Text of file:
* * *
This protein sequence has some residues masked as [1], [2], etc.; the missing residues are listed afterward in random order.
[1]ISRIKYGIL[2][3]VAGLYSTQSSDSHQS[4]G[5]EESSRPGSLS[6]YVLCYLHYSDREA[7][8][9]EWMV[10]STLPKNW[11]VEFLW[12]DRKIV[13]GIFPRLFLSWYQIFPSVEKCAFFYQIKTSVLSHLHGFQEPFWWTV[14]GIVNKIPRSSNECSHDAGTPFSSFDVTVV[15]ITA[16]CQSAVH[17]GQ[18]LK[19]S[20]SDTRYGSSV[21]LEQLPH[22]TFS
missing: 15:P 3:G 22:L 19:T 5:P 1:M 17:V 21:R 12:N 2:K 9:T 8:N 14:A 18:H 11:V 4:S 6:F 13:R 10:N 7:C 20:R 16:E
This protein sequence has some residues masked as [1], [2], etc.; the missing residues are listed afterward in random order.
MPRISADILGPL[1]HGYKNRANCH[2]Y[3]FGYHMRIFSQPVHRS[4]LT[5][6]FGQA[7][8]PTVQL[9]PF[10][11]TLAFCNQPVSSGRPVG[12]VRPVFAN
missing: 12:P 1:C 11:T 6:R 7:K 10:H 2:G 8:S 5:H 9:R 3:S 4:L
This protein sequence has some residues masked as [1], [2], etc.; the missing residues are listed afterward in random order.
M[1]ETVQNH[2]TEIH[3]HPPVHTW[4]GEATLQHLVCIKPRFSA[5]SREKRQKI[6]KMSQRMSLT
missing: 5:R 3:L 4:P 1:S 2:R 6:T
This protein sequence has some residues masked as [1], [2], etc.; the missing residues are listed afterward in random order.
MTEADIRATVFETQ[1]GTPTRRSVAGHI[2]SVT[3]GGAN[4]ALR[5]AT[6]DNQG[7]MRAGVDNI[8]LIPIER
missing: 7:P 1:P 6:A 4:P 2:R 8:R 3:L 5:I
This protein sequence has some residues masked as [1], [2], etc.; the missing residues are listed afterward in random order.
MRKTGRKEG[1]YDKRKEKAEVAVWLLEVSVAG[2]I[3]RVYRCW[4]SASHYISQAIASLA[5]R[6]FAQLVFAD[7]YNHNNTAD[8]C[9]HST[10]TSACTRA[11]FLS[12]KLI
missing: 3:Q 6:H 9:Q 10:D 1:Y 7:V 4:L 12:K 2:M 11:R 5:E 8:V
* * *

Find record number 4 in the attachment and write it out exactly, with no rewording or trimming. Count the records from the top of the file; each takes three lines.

This protein sequence has some residues masked as [1], [2], etc.; the missing residues are listed afterward in random order.
MTEADIRATVFETQ[1]GTPTRRSVAGHI[2]SVT[3]GGAN[4]ALR[5]AT[6]DNQG[7]MRAGVDNI[8]LIPIER
missing: 7:P 1:P 6:A 4:P 2:R 8:R 3:L 5:I